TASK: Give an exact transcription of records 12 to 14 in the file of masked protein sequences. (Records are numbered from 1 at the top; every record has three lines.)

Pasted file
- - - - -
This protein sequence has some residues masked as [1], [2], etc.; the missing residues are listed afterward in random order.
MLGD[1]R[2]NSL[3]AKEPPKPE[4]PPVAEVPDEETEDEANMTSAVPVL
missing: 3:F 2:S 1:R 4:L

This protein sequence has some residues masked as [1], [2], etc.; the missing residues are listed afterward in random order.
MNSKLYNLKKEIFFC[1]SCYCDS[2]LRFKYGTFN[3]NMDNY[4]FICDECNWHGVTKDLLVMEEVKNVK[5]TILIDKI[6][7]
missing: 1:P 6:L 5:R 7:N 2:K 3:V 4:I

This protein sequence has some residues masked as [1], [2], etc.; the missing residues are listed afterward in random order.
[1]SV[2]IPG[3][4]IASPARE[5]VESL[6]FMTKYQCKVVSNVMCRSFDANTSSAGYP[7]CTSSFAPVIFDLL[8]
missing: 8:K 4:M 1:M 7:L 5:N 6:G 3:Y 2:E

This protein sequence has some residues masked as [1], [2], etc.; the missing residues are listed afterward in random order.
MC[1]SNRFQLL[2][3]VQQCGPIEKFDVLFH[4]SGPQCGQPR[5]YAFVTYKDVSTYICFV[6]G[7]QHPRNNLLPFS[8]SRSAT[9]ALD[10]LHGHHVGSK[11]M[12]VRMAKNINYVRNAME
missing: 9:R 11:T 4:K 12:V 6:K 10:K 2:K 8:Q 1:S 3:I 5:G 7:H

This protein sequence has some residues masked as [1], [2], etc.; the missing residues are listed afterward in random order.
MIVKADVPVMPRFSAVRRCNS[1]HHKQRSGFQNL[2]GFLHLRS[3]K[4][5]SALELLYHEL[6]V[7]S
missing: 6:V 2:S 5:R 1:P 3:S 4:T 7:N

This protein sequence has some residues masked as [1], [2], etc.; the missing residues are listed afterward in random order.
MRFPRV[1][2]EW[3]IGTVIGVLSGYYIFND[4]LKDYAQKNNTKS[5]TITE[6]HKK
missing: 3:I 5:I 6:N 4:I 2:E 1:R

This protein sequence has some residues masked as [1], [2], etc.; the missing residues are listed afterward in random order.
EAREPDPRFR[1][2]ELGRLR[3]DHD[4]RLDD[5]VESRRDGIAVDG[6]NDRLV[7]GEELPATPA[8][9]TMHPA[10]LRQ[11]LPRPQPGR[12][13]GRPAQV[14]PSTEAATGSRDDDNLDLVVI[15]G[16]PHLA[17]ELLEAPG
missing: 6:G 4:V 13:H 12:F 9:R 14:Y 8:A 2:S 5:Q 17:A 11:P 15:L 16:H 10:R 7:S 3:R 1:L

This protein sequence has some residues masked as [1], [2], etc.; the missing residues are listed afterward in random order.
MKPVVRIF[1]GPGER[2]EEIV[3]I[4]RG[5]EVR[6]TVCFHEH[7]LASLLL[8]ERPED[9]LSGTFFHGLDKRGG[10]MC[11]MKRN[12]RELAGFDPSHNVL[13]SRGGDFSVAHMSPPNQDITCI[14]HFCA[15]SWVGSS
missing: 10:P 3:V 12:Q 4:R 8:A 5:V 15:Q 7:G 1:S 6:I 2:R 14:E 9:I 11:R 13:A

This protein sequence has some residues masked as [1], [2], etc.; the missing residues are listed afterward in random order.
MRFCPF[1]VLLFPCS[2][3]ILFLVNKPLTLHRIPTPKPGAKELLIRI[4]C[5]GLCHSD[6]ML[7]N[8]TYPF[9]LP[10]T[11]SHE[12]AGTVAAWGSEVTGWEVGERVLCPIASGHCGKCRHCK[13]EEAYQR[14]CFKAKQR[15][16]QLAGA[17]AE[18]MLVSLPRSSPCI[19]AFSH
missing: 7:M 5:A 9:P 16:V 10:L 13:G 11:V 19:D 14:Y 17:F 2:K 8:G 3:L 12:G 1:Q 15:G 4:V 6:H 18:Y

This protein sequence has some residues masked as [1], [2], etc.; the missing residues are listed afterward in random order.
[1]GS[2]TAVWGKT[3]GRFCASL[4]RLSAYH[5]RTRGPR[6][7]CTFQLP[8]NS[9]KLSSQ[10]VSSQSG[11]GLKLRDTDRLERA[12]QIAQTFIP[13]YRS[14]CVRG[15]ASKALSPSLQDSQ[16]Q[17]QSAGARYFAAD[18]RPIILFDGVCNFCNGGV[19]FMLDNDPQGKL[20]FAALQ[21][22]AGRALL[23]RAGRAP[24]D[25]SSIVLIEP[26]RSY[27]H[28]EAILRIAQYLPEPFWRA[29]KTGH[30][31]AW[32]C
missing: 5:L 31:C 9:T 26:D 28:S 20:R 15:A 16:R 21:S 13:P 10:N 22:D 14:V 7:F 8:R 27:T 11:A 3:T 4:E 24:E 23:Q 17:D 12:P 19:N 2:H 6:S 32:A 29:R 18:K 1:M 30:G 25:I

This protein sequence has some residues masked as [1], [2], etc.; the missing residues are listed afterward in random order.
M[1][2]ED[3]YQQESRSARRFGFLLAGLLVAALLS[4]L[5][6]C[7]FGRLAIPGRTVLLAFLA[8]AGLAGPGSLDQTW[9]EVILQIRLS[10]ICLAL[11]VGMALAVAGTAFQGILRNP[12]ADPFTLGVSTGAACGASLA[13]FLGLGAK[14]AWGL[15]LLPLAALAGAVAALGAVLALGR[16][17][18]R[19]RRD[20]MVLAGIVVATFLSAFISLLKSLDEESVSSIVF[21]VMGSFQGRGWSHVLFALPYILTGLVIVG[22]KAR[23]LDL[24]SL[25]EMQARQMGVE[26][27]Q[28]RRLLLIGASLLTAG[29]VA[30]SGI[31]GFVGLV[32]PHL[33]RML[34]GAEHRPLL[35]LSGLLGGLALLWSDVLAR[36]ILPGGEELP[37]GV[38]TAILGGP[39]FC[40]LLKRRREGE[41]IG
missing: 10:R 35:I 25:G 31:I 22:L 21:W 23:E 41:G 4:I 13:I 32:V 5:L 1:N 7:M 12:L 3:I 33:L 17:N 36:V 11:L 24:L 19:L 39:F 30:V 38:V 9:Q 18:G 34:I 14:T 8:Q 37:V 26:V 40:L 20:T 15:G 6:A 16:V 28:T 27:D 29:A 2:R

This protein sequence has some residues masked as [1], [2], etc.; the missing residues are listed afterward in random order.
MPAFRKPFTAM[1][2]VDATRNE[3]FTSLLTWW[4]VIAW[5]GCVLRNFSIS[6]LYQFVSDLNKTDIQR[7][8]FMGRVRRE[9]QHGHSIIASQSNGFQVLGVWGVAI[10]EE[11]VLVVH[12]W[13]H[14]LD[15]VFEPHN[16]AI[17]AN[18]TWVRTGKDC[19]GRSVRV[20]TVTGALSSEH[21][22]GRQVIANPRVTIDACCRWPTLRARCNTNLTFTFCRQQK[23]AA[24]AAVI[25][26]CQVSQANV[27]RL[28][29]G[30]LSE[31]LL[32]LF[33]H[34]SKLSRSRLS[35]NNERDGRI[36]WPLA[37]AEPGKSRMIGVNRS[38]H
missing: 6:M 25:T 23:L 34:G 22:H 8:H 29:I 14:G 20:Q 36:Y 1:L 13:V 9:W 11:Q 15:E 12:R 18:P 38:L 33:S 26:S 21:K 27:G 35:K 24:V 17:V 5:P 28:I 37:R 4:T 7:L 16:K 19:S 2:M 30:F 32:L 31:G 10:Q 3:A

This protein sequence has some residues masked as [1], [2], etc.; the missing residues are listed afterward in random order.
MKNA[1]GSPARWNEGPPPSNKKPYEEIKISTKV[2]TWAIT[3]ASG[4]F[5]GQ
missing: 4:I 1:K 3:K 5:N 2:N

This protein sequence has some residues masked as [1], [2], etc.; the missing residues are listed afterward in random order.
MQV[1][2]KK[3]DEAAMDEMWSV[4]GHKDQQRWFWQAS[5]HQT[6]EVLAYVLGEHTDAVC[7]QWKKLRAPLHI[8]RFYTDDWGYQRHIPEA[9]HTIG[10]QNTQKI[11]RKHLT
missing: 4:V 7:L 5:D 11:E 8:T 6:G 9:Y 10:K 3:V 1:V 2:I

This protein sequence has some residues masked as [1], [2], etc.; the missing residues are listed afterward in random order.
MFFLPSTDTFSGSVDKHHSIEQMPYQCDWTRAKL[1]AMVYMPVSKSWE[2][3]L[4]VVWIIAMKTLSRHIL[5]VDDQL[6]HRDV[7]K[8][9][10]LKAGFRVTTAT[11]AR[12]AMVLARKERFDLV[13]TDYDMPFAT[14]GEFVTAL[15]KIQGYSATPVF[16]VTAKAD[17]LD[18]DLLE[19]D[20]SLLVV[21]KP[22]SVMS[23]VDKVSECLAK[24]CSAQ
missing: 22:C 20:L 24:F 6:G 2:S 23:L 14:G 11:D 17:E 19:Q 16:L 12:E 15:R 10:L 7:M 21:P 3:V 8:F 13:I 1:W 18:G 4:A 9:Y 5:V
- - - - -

This protein sequence has some residues masked as [1], [2], etc.; the missing residues are listed afterward in random order.
MPAFRKPFTAM[1][2]VDATRNE[3]FTSLLTWW[4]VIAW[5]GCVLRNFSIS[6]LYQFVSDLNKTDIQR[7][8]FMGRVRRE[9]QHGHSIIASQSNGFQVLGVWGVAI[10]EE[11]VLVVH[12]W[13]H[14]LD[15]VFEPHN[16]AI[17]AN[18]TWVRTGKDC[19]GRSVRV[20]TVTGALSSEH[21][22]GRQVIANPRVTIDACCRWPTLRARCNTNLTFTFCRQQK[23]AA[24]AAVI[25][26]CQVSQANV[27]RL[28][29]G[30]LSE[31]LL[32]LF[33]H[34]SKLSRSRLS[35]NNERDGRI[36]WPLA[37]AEPGKSRMIGVNRS[38]H
missing: 6:M 25:T 23:L 34:G 22:H 8:H 29:I 14:G 20:Q 36:Y 1:L 13:V 9:W 11:Q 15:E 12:R 18:P 38:L 33:S 26:S 21:K 27:G 35:K 24:V 17:V 5:P 28:I 37:R 4:T 7:L 16:K 19:S 2:M 30:F 32:L 31:G 10:Q 3:A

This protein sequence has some residues masked as [1], [2], etc.; the missing residues are listed afterward in random order.
MKNA[1]GSPARWNEGPPPSNKKPYEEIKISTKV[2]TWAIT[3]ASG[4]F[5]GQ
missing: 4:I 1:K 3:K 5:N 2:N

This protein sequence has some residues masked as [1], [2], etc.; the missing residues are listed afterward in random order.
MQV[1][2]KK[3]DEAAMDEMWSV[4]GHKDQQRWFWQAS[5]HQT[6]EVLAYVLGEHTDAVC[7]QWKKLRAPLHI[8]RFYTDDWGYQRHIPEA[9]HTIG[10]QNTQKI[11]RKHLT
missing: 4:V 7:L 5:D 11:E 8:T 6:G 9:Y 10:K 3:V 1:V 2:I